L.A. film and TV production plummets in second quarter amid writers' strike. Production in the region has been on the decline all year in anticipation of the clashes between Hollywood studios and labor.


Roll in with LeBron: Arena unveils new suites reached through players' entrance. With exclusivity an eternal quest in wealthy, celebrity-rich Los Angeles, the owners of Arena have come up with a way to combine front-row seating with luxury suites for a select few who can swing the staggering price of entry.

Sony Pictures to close Culver City prop house that supplied Hollywood productions. The closing will affect nine employees. Props will be liquidated by a third-party company.


Column: It's now or never for the Clippers. They must trade for James Harden. "Any other year, don't go near James Harden. Any other team, there's just no room for James Harden. But these are the desperate Clippers, and this is a last-gasp season, and the craziest idea in the NBA makes total sense," Bill Plaschke writes.

'He's trying to win the MVP.' Mookie Betts is leading the Dodgers with renewed joy and consistency. Since the Dodgers resumed play Friday, Betts has continued the blistering pace he set during the first half of the season, rediscovering a level of superstar form that had been missing the last couple of seasons.

Bumps, bruises and acceptance: L.A. roller derby's Latina renaissance has begun. Latinas are often underrepresented in sports. But a group in L.A.'s Angel City Derby league are changing the narrative.

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The FDA approved the first over-the-counter birth control pill. Here's why I'm underwhelmed. "Prevention is no solution without a backup plan. When we tout easily accessible pregnancy prevention methods but fail to offer legal, available abortion, we are giving lip service to autonomy while setting women up for failure," Christine Henneberg writes.

How California can keep kids cool amid extreme heat. One promising state program makes available $98.6 million to turn public buildings into community resilience centers for dealing with extreme heat and other effects of climate change. Schools could become such centers by entering joint-use agreements with communities.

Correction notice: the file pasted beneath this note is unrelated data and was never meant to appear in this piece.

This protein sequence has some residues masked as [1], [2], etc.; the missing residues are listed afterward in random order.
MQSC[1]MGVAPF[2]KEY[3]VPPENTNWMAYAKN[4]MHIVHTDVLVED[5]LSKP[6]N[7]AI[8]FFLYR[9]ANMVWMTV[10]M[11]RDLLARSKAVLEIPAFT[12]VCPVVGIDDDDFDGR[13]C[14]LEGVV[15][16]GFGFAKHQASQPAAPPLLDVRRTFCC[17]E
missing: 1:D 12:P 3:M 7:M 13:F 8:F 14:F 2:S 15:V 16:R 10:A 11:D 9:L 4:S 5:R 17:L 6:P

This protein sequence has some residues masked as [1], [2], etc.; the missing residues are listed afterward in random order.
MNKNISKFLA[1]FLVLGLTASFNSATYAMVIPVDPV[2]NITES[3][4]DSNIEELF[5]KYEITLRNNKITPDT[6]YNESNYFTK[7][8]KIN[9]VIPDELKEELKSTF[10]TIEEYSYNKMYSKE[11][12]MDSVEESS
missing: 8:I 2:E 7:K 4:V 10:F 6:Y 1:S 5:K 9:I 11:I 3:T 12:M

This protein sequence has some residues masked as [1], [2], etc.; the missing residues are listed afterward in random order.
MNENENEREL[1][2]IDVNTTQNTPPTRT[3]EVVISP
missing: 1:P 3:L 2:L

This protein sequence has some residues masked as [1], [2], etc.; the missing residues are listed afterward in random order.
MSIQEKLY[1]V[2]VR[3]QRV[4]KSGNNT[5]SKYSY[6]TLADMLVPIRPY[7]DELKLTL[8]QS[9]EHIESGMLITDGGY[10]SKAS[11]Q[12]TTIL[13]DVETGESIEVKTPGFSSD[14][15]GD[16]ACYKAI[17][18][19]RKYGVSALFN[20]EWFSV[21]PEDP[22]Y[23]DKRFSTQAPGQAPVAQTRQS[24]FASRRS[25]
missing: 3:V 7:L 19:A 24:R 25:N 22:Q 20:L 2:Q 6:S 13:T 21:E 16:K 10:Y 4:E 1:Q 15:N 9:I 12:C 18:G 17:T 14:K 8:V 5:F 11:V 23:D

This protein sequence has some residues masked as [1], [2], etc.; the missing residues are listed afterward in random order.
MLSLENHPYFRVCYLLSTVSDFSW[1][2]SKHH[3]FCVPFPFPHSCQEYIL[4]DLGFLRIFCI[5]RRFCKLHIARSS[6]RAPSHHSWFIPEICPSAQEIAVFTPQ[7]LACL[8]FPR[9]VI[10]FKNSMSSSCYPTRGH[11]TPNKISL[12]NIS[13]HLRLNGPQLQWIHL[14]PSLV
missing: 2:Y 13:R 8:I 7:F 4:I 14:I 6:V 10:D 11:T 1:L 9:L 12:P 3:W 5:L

Yes, Barbie is a feminist — just don't ask her creators. Between her vast array of ethnicities and body types — not to mention professions and personas — she is clearly a strong, independent woman. So why won't Mattel say "feminist"? Perhaps they just balk at stating the obvious.


Three garnished oysters on the half shell sitting atop some pebbles.
Heritage in Long Beach is the only Los Angeles-area restaurant to garner a new Michelin star in the 2023 California Guide. (Sterling Reed / Heritage)

Six restaurants in California have been awarded their first Michelin stars, including two in Southern California.

One of them is Long Beach's Heritage, from sibling team Philip and Lauren Pretty. It is the only Los Angeles-area restaurant this year to earn a star for the first time.


The front page of a 1969 edition of the Los Angeles Times reads: "Man walks on the moon,' with large black-and-white photos.
On July 20, 1969, Neil Armstrong and Edwin "Buzz" Aldrin landed on the moon. (Los Angeles Times Archive / UCLA)

On this day 54 years ago, Neil Armstrong and Edwin "Buzz" Aldrin landed on the moon, and several hours later Armstrong became the first person to set foot on its surface.

The historic moment was captured on the front page of the Los Angeles Times that year.